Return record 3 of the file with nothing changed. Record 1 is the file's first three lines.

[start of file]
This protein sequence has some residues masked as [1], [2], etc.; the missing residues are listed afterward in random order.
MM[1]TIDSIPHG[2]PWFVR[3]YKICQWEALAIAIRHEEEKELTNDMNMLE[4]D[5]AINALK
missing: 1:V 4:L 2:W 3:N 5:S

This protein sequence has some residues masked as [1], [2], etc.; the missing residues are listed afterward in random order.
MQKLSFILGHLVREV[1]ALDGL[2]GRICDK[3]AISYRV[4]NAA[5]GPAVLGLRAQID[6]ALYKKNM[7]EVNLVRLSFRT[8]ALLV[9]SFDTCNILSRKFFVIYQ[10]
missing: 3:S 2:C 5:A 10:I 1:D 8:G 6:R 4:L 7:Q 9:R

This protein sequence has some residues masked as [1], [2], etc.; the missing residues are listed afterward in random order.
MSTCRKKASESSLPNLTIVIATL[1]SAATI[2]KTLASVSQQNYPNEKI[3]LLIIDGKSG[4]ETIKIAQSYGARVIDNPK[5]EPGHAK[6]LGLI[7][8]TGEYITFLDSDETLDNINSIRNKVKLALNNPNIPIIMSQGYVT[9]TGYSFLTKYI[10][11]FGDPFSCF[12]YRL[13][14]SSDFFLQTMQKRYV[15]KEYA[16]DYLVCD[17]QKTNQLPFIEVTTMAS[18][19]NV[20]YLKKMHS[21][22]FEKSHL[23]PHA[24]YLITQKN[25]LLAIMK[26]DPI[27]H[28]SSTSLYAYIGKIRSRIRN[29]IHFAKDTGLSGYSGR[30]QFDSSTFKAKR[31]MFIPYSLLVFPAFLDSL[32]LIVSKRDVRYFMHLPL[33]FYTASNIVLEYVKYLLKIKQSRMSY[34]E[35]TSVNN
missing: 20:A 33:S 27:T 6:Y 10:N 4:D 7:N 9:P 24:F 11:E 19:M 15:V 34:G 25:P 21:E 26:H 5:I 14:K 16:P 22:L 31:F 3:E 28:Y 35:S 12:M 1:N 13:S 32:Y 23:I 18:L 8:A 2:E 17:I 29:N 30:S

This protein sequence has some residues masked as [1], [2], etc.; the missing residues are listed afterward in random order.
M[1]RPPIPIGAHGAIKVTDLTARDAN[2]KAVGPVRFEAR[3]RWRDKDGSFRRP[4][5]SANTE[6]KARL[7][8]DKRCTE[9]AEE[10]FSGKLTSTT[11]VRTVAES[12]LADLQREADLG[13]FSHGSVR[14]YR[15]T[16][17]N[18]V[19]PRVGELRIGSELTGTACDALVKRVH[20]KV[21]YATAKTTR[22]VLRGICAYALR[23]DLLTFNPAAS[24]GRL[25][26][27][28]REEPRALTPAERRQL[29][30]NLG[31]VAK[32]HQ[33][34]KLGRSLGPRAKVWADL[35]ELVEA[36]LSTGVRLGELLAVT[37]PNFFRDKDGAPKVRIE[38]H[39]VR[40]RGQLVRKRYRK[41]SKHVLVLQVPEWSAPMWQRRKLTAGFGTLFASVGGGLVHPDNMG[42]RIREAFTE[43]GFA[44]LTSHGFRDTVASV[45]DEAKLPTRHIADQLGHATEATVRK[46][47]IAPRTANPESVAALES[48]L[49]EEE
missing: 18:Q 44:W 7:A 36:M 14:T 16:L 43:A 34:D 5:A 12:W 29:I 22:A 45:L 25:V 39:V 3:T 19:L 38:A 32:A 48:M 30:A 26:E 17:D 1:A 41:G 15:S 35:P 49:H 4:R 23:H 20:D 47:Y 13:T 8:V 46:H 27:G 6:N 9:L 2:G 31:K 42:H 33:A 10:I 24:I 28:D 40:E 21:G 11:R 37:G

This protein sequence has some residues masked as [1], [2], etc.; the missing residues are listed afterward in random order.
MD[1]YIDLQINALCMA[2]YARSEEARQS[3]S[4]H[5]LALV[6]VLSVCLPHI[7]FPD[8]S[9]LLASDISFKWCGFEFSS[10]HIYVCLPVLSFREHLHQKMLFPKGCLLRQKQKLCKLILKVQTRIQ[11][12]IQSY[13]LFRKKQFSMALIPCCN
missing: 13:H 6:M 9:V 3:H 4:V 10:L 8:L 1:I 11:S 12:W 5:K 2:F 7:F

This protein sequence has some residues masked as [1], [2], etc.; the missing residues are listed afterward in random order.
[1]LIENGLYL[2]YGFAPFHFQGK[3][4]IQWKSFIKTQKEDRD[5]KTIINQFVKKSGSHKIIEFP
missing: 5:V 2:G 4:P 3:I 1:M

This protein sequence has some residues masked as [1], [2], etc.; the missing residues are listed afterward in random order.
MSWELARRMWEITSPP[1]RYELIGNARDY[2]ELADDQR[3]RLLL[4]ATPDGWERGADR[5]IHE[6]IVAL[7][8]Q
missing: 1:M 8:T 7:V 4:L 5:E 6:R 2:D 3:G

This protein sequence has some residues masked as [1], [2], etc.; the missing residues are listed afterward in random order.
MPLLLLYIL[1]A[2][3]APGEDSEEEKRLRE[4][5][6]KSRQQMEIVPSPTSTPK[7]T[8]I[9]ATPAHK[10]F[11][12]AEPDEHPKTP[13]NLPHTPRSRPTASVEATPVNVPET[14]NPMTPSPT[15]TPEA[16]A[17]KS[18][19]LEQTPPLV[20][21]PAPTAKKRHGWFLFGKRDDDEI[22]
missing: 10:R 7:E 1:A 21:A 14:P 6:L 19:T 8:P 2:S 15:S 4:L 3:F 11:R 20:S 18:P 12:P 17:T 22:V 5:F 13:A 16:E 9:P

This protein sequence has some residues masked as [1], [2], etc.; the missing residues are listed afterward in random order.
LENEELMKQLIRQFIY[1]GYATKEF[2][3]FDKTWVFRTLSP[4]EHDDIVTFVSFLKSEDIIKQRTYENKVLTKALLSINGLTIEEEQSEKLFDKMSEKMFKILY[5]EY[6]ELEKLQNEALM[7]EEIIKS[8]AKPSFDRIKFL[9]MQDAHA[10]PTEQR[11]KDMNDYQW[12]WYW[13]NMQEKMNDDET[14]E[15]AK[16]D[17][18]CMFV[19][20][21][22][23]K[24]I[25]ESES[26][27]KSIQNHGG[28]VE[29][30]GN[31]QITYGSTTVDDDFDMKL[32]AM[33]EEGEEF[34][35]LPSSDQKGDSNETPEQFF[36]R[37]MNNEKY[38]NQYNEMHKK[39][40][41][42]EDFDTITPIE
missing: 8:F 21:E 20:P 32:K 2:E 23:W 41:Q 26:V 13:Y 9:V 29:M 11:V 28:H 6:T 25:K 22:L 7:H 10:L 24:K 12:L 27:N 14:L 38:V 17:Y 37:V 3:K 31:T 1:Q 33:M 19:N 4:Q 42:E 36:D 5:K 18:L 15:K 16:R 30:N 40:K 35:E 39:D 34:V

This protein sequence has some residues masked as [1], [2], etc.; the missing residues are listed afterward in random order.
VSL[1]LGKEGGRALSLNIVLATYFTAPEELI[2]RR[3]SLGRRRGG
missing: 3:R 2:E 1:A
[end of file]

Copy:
This protein sequence has some residues masked as [1], [2], etc.; the missing residues are listed afterward in random order.
MSTCRKKASESSLPNLTIVIATL[1]SAATI[2]KTLASVSQQNYPNEKI[3]LLIIDGKSG[4]ETIKIAQSYGARVIDNPK[5]EPGHAK[6]LGLI[7][8]TGEYITFLDSDETLDNINSIRNKVKLALNNPNIPIIMSQGYVT[9]TGYSFLTKYI[10][11]FGDPFSCF[12]YRL[13][14]SSDFFLQTMQKRYV[15]KEYA[16]DYLVCD[17]QKTNQLPFIEVTTMAS[18][19]NV[20]YLKKMHS[21][22]FEKSHL[23]PHA[24]YLITQKN[25]LLAIMK[26]DPI[27]H[28]SSTSLYAYIGKIRSRIRN[29]IHFAKDTGLSGYSGR[30]QFDSSTFKAKR[31]MFIPYSLLVFPAFLDSL[32]LIVSKRDVRYFMHLPL[33]FYTASNIVLEYVKYLLKIKQSRMSY[34]E[35]TSVNN
missing: 20:A 33:S 27:T 6:Y 10:N 4:D 7:N 9:P 24:F 11:E 19:M 15:V 34:G 25:P 21:E 26:H 5:I 14:K 16:P 22:L 31:F 3:E 28:Y 35:S 12:M 1:N 13:S 32:Y 23:I 18:L 8:A 2:E 17:I 29:N 30:S